So how do Judaism and faith figure into life during a pandemic? (And let’s momentarily put aside all of the other layers of challenge we are facing at this same time: vicious partisanship in our nation’s politics, systemic racism and white supremacy, governmental fraud and corruption, climate change, inequalities in healthcare, etc.) I have two answers to that question.

The first answer is about faith and what I observe in some people, especially ones I see in the media: they use their faith as an explanation for what is going on. Some people believe that this pandemic is God’s will, that it is punishment for humans not behaving as they ought to. They think it is retribution for the “sins” of homosexuality, abortion, seeking asylum, or socialist philosophy. Others see this as a test for humanity; just as Abraham was tested by being asked to sacrifice Isaac, they think that they are being tested to see if they can stick to their religion when it’s a time of high stress. The staggering numbers of deaths don’t seem to figure into their views about science vs. religion, and their faith is not particularly being affected. I see some people who are not stressing about the pandemic at all and who feel that it is just what God wants right now. They are going with the flow, so to speak, and feel that if they are meant to be infected or die, so be it. To me, this is blind faith without meaning.

For the second answer, I can only really speak for myself when I say that I’m not looking to Judaism for answers about “why” when it comes to the pandemic. Instead, Judaism gives me a framework for dealing with it. We have been taught that we need to take in the stranger, be good to others, feed the hungry, take care of the earth, take care of our bodies, educate ourselves, honor commitments, make amends when we’ve wronged others, prioritize our own children, pursue justice, honor the Sabbath, and remember the commandments. All of these precepts are important during normal times, but are even more salient during a pandemic when both taking care of ourselves and considering others are paramount in responding to and defeating the coronavirus. My own faith speaks to me in terms of the tools we have been divinely given: the judgement we possess to make good decisions, the ability to learn and create, and the conscience we have to follow a moral compass.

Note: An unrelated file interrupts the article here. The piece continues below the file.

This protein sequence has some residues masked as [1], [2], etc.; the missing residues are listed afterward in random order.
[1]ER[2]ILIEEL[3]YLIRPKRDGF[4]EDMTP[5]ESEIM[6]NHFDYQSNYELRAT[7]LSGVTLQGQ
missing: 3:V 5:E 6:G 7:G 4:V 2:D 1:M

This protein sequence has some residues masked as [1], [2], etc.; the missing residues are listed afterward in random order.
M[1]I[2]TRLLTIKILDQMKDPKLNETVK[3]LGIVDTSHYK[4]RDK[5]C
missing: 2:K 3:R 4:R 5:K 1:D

So for me, life during a pandemic is not only just as Jewish, but probably even more so than during regular times because I have to consciously think about how I want to celebrate Shabbat, which Torah-themed emails I connect with, and what Jewish traditions I want to adapt to this home-based tethering we are all experiencing. As a temple leader, I (along with the whole board) have to look at every tiny aspect of temple life and try to find ways to translate them all to functioning in a coronavirus-affected world. My Judaism is more in the forefront of my mind now than it was pre-pandemic. Maybe that is the silver lining in this monstrous black cloud. I don’t know. What I do know is that I am grateful to have family, friends, and co-workers who understand me because they are just as anxious about the same things that concern me; that I’m grateful that my family is healthy; and that my Judaism supports me every day, even when there’s a world-wide pandemic going on.

Jodi Coburn is a member of the Board of Directors at Temple Tiferet Shalom in Peabody.